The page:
Tuesday, October 25, 2016

Use what you know

For years, writing teachers said, "Write what you know." However, after writing six successful mystery novels, I discovered that you can USE what you know but don't be limited to the exact memories. Use your own life but alter it to work dramatically.

As an example, I am currently writing MYSTERY IN A PINK HOTEL, a mystery.

Kate, the protagonist, is upset because her boyfriend, a Tampa police detective named Marc, is having dinner with his ex-wife, an actress named Monet Swann.

Kate, a smart freelance writer, is based on my wife, Lori.
Monet is based on a flamboyant actress I was married to for three months, back in 1979. Marc is me if I were brave, smart and a policeman.

In the real life story, Monet (her real name was Rhonda) hit me with her car and put me in a hospital with a skull fracture that kept me out for two weeks.

However, what I USED was me being in the hospital for two weeks with a skull fracture. However, Marc gets HIS skull fracture when someone hits him on the head while framing him for a murder.

I use my relationship with Rhonda for the meeting between Monet and Marc, delving up all the problems with her alcoholism and drug use and applying it to Monet.

I also use my time in the hospital for Marc's time in the hospital. Using my fear that I had brain damage and the drugs I was on making me feel that way.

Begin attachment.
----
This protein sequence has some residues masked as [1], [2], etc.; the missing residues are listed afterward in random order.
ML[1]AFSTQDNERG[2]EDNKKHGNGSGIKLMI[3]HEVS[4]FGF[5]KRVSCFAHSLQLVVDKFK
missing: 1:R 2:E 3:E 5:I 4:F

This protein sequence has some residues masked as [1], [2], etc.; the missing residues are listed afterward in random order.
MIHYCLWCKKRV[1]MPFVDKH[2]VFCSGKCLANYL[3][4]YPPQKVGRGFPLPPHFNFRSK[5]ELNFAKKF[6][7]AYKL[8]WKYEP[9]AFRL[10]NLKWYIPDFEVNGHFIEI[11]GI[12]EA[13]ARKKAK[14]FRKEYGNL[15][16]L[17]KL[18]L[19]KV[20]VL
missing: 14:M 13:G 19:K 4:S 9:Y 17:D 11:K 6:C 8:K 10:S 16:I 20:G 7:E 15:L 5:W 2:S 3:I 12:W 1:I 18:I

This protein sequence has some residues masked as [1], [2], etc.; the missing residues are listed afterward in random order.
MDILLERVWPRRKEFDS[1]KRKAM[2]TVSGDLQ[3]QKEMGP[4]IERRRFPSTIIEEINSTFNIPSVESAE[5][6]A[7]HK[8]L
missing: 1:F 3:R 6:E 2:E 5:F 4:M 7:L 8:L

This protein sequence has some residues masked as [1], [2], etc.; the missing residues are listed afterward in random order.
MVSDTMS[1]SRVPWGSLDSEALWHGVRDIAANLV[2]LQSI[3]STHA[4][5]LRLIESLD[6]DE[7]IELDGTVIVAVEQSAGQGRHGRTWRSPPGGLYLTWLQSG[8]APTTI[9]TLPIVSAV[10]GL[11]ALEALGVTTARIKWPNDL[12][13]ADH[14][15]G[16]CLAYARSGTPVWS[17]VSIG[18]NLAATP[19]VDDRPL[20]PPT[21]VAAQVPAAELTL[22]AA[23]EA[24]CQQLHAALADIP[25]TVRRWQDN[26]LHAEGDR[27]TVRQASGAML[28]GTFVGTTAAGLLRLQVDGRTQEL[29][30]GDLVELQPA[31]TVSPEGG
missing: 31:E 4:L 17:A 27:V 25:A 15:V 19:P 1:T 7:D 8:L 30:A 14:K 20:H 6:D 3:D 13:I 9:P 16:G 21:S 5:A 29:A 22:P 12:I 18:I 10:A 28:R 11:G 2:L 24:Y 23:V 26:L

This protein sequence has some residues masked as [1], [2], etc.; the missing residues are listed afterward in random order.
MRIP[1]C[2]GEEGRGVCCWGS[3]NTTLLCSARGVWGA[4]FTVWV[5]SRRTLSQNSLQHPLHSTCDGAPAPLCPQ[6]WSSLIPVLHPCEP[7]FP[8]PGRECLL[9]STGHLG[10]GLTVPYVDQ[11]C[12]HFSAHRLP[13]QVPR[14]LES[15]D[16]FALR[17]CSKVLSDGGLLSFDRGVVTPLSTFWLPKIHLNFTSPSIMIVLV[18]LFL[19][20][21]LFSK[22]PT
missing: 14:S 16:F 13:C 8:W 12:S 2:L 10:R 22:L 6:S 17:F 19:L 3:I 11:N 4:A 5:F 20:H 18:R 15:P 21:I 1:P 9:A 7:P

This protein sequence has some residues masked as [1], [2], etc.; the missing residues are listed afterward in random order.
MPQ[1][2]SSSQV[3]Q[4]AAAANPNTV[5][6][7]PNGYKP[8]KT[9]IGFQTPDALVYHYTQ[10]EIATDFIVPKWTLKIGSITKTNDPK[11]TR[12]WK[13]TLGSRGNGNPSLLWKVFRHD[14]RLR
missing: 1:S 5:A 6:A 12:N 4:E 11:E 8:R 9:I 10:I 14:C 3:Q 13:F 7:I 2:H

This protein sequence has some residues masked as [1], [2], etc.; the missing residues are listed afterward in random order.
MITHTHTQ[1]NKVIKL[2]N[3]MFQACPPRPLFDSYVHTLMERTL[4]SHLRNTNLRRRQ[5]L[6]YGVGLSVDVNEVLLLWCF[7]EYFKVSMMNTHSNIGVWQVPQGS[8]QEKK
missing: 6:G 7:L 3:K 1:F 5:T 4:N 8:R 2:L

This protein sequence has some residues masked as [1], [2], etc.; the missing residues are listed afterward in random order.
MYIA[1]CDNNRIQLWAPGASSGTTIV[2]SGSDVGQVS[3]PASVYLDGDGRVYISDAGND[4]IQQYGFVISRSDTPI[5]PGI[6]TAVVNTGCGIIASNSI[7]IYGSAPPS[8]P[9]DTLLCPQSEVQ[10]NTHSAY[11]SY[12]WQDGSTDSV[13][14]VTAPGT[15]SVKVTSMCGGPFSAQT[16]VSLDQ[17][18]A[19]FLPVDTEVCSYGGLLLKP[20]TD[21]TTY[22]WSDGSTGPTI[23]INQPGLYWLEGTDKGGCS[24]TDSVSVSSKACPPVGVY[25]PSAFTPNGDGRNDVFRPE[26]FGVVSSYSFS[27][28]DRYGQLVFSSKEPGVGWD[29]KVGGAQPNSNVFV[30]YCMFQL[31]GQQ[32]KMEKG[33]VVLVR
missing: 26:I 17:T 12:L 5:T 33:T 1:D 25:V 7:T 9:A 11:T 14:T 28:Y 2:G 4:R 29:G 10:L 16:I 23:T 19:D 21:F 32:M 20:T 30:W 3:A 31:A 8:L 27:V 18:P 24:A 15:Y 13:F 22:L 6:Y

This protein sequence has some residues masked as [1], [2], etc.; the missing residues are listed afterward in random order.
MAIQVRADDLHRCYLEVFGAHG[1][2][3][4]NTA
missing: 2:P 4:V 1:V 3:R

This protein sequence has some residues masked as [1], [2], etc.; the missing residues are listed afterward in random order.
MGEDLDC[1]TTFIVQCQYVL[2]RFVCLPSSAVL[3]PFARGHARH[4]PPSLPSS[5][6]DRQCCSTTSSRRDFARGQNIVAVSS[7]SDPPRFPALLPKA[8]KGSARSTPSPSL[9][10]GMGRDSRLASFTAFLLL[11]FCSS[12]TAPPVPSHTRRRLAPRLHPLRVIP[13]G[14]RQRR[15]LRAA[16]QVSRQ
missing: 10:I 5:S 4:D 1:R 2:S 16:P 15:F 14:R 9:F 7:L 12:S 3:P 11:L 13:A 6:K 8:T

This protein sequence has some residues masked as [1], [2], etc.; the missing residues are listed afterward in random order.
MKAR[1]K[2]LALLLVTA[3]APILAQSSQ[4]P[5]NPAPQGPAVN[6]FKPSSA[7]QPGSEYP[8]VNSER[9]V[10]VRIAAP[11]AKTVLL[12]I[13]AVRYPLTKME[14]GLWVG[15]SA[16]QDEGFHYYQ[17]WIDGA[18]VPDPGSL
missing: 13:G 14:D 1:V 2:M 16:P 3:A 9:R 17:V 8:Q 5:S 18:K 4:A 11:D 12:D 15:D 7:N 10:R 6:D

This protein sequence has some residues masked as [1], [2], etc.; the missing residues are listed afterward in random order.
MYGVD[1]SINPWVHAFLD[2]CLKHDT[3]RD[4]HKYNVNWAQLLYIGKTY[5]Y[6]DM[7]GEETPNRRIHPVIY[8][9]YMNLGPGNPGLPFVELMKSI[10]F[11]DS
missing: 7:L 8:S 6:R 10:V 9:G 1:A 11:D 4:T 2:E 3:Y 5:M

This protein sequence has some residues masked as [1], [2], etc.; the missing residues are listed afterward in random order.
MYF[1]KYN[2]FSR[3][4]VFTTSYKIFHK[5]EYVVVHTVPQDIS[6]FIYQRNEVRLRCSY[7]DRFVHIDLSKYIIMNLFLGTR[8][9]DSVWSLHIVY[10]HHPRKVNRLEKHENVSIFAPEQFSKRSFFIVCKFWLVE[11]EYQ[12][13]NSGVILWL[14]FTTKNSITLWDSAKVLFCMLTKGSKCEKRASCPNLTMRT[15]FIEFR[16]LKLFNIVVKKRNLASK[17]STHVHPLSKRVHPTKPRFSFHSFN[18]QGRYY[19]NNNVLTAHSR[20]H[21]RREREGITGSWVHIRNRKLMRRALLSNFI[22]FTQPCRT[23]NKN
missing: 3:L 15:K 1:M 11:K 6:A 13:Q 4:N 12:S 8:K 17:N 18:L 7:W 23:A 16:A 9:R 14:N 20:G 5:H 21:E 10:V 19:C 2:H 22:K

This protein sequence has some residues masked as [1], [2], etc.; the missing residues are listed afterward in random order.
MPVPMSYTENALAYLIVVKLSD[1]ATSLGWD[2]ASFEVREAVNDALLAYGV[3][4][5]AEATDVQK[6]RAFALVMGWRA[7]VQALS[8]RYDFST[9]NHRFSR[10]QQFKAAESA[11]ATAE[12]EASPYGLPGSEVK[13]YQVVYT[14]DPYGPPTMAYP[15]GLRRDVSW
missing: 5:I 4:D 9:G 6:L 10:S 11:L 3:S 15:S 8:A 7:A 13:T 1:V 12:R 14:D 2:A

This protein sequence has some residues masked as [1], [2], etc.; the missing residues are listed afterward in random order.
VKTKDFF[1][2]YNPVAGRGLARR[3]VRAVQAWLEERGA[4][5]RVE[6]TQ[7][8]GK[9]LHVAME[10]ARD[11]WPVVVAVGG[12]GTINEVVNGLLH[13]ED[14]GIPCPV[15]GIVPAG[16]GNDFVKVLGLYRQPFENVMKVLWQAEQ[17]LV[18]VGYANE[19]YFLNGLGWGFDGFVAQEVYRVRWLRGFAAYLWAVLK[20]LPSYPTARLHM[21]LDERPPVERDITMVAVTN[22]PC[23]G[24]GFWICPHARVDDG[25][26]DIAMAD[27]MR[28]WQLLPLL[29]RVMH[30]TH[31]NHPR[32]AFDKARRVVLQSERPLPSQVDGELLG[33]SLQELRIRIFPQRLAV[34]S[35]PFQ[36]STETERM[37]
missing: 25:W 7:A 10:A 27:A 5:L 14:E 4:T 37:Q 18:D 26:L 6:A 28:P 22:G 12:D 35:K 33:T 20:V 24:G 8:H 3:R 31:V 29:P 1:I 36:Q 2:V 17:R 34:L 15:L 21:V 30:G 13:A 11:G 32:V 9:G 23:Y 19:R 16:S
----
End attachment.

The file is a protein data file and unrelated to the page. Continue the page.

So, as you can see, I did not use my life exactly the way it happened in my fiction, I simply used feelings from life for Marc's fictional feelings.

Marc opened his eyes to a blurred vision in blue and dark brown, like an Impressionist painting, a nice change from the blackness he had experienced for the last few minutes. Or had it been hours? He really couldn't tell. There was a clock on the wall. It read eleven-forty-five pm. It had been less than an hour since he dropped Monet off at . . . Or, wait a minute. Bits and pieces of the abandoned house on Pass-A-Grille were coming back to him. He blinked, focused, and saw Kate, asleep, wrapped around a magazine in a cheap plastic hospital chair with her feet up on another. She was breathing steadily, softly.

He took a moment to drink in her natural beauty. She was worth coming back from the darkness. Her face was pretty but not glamorous. Her luxurious dark brown hair was beautiful, even though she'd had it cut the first of the year so now it only reached her shoulders. And what great shoulders. He smiled. Kate had great legs and an especially feminine body, all curves and softness, not like some bony, flat-chested model.

On the wide window ledge behind her chair, three flower arrangements elbowed one another out of the way, and cards were propped up in a neat row as if they were on sale. Beyond the window, a streetlamp and the tops of three palm trees obscured his view of a dark, cloudless sky. 

That was all true but it happened to me for other reasons with a different person. What''s really too weird for fiction is the fact that Marc was in the room that I had been in (207) and years after my hospital stay I visited an old man who meant a lot to me, just before he died.  

He was in the same room, same hospital.